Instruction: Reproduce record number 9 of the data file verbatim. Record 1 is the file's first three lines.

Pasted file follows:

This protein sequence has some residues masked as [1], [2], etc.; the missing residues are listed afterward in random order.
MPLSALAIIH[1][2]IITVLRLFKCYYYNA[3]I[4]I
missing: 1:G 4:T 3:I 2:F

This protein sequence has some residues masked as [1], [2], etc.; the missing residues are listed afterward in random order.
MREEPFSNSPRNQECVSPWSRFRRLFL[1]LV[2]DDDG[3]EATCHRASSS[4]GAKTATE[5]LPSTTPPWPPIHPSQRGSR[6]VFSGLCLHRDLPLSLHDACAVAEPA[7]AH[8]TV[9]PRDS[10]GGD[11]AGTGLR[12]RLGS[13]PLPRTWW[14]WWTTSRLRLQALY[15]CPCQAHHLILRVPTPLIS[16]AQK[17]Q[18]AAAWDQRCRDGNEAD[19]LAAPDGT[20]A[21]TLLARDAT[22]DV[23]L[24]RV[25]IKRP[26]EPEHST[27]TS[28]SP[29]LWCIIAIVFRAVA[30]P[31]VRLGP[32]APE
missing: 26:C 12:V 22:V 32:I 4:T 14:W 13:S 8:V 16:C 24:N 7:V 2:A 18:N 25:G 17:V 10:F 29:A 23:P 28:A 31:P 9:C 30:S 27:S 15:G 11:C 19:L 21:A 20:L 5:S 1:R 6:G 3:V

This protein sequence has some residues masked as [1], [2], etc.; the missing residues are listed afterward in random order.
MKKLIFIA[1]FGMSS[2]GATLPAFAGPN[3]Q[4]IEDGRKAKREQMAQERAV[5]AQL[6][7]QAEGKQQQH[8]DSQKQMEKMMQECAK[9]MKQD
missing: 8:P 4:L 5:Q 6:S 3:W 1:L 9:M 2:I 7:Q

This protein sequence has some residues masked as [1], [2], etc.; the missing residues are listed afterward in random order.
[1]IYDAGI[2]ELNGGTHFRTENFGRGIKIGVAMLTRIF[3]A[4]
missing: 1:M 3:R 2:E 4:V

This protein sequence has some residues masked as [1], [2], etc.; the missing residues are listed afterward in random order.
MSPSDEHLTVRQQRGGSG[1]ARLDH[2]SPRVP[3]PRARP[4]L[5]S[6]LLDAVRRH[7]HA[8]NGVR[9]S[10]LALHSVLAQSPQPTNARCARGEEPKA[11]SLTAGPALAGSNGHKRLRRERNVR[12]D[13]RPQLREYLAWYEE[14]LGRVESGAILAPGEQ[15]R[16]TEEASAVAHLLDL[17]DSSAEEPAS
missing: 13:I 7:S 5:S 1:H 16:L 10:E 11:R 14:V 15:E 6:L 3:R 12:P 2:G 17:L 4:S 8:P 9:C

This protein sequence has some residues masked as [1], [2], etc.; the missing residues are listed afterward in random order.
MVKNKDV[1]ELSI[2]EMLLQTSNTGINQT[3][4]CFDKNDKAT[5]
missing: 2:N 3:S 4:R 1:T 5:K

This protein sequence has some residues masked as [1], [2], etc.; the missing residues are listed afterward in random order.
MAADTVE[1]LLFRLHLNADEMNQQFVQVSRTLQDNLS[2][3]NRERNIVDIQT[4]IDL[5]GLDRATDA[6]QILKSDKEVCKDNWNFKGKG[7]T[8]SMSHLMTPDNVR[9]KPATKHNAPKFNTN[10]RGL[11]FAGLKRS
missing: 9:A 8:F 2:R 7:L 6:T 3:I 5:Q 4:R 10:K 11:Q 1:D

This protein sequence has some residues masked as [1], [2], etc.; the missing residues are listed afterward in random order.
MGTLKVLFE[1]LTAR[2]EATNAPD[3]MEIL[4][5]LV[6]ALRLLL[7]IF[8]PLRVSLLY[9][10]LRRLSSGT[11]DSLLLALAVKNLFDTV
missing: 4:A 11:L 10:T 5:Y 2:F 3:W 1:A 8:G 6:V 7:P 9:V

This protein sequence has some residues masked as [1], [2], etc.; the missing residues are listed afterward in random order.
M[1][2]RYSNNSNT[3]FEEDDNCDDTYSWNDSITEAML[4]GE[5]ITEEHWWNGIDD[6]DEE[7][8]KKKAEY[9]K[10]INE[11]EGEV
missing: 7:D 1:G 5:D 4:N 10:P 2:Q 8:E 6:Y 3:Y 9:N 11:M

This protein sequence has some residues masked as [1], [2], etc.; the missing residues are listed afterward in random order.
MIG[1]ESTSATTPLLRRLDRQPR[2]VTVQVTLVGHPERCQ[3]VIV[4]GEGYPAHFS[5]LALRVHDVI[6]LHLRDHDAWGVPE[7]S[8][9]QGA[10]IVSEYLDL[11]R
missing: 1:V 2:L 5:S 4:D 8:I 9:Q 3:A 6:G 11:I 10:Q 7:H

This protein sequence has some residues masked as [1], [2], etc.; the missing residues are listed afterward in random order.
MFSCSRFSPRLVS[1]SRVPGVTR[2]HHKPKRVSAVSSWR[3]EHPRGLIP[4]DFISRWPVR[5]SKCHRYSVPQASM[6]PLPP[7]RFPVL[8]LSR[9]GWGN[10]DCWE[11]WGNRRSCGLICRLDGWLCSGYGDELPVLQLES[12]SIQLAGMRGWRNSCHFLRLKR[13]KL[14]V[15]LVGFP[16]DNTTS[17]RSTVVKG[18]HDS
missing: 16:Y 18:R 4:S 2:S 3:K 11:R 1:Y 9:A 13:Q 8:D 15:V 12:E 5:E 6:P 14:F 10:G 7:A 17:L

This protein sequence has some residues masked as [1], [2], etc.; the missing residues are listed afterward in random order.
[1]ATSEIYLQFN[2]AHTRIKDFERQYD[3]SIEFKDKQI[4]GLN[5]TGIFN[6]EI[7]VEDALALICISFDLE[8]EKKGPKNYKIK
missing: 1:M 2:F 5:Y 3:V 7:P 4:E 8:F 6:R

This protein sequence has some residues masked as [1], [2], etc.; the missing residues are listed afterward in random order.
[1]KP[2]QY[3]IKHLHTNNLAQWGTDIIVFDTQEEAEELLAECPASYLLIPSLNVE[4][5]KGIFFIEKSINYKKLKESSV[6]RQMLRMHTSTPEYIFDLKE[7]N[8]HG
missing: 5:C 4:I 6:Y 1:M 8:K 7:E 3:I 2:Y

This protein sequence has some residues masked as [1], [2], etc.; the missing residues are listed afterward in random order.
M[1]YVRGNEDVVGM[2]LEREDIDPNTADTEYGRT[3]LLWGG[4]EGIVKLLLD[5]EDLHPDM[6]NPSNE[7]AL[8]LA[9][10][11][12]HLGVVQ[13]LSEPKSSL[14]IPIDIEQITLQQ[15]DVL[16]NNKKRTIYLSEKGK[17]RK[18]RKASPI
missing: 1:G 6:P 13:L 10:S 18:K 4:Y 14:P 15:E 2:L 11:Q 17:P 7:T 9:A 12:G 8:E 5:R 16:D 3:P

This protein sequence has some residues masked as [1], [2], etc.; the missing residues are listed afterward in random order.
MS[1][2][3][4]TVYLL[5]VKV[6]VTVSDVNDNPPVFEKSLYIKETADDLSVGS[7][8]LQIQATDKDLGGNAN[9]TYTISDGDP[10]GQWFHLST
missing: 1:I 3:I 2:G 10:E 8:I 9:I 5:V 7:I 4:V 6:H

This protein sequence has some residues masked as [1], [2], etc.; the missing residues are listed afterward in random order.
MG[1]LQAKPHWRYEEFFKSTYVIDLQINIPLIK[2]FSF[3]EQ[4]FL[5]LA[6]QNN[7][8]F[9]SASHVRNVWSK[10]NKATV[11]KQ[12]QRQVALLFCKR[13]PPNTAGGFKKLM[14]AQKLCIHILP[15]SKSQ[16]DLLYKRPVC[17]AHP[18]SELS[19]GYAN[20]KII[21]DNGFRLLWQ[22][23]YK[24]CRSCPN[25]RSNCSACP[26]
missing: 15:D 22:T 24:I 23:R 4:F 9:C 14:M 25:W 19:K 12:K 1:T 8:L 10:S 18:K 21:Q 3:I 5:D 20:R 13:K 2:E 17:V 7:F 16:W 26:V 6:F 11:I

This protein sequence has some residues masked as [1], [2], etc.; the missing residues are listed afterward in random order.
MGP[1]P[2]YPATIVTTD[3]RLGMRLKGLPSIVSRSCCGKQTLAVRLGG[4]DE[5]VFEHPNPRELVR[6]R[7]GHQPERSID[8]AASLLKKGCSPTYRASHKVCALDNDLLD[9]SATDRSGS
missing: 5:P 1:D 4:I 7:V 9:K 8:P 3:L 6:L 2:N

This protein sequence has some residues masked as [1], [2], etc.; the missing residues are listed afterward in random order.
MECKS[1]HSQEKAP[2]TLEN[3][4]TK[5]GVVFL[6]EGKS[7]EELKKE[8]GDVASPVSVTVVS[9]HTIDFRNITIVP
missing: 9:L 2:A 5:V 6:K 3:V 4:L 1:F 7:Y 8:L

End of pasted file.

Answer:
This protein sequence has some residues masked as [1], [2], etc.; the missing residues are listed afterward in random order.
M[1][2]RYSNNSNT[3]FEEDDNCDDTYSWNDSITEAML[4]GE[5]ITEEHWWNGIDD[6]DEE[7][8]KKKAEY[9]K[10]INE[11]EGEV
missing: 7:D 1:G 5:D 4:N 10:P 2:Q 8:E 6:Y 3:Y 9:N 11:M